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Strong Foundations For Our Youngest Children

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Advocates striving to ensure that all families—especially low-income families—have access to high-quality child care for their infants and toddlers should focus on strengthening their state’s core child care assistance system. It is a key determinant of both the quality of care that low-income children receive and their families’ economic stability. States now have a tremendous opportunity to improve their child care assistance policies and make them work better for infants and toddlers and their families, thanks to the historic increase in funding for the federal Child Care and Development Block Grant (CCDBG) starting in FY 2018.

In 2009, a large-scale study of the quality of child care in Georgia found that the quality of state’s infant and toddler classrooms was the lowest quality in the state’s child care programs. Pre-K long has been a wise investment in Georgia, but the agency has had to work hard to extend what is known about the importance of high-quality care for infants and toddlers. Our Department of Early Care and Learning (DECAL) has never wavered in its belief that improving outcomes for our youngest citizens begins by focusing on infants and toddlers and, further, that this means investing in the teachers who work with them. We’ve leveraged our child care assistance, quality improvement, and workforce initiatives to push this work forward. I’m excited to share seven key elements in our approach to assure high quality for infants and toddlers in our state.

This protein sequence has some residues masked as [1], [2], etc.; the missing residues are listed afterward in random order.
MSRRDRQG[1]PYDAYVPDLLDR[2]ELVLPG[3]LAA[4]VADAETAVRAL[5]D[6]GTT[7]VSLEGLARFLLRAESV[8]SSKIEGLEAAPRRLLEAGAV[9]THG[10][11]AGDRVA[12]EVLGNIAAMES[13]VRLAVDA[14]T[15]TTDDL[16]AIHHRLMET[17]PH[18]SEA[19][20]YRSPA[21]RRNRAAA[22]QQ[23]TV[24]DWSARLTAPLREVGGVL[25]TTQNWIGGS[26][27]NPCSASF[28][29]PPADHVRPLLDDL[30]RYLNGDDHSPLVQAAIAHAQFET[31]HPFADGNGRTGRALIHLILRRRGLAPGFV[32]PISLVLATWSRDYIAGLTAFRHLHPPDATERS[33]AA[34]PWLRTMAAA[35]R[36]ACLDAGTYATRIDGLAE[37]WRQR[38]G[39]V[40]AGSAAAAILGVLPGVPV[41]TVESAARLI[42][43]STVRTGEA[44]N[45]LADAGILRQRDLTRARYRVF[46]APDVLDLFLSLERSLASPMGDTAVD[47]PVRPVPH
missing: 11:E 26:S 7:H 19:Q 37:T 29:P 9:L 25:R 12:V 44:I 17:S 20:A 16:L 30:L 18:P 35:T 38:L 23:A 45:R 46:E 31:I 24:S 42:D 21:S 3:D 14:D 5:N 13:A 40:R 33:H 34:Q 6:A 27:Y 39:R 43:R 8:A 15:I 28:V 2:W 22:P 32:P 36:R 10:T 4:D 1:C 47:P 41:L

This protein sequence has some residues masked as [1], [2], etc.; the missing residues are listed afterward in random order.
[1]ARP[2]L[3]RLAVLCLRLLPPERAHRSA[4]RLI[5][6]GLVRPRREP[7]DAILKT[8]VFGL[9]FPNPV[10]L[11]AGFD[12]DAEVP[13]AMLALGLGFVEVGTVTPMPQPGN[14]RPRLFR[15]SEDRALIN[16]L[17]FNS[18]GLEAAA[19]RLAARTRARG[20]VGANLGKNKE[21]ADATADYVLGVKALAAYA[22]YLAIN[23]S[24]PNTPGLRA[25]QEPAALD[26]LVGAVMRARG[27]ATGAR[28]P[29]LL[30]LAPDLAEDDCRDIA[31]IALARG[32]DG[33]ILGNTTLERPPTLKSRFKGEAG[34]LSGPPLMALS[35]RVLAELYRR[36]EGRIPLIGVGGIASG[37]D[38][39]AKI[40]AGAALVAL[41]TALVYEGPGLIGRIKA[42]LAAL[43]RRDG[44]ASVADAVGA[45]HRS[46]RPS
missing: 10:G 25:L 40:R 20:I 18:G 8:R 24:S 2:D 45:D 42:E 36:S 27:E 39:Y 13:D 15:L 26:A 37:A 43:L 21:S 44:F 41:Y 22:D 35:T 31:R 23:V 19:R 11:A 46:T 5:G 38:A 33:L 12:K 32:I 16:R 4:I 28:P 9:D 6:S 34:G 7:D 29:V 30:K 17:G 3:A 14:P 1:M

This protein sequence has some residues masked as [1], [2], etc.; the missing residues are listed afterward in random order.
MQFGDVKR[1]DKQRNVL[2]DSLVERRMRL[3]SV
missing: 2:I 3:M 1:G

With the historic allocation of $2.4 billion in new federal Child Care and Development Block Grant (CCDBG) funds in the 2018 omnibus spending bill, we have the opportunity to improve child care and early education policies for infants and toddlers, and their parents and caregivers. The new dollars came at a time when we know more than ever about what supports the healthy development of infants and toddlers and what families need for economic stability. We also know the clear racial and ethnic disparities in who receives child care assistance and how child care workers of color fare in state child care assistance programs. The increase in funding gives states the chance to make progress on these fronts.

Federal technical assistance (TA)[1] centers, research institutions, national organizations, and philanthropic funders offer a range of TA opportunities. Technical assistance has the potential to facilitate and support the movement of states,[2] regions, programs, grantees, and even individuals toward their vision and goals, but information on where, when, and how to apply for these wide-ranging opportunities with experts is not always clear. Further, many more questions arise for states as they begin to negotiate the TA terrain, e.g., how should the learning from the TA be incorporated into practice within the state; how should TA align with already established visions and priorities; and how do states ensure staff doesn’t end up overworked, over-deployed, or as merely superficial participants in these opportunities? This summary aims to address these and other issues by offering “10 Tips” – gleaned from interviews with state leaders and TA providers in 2017.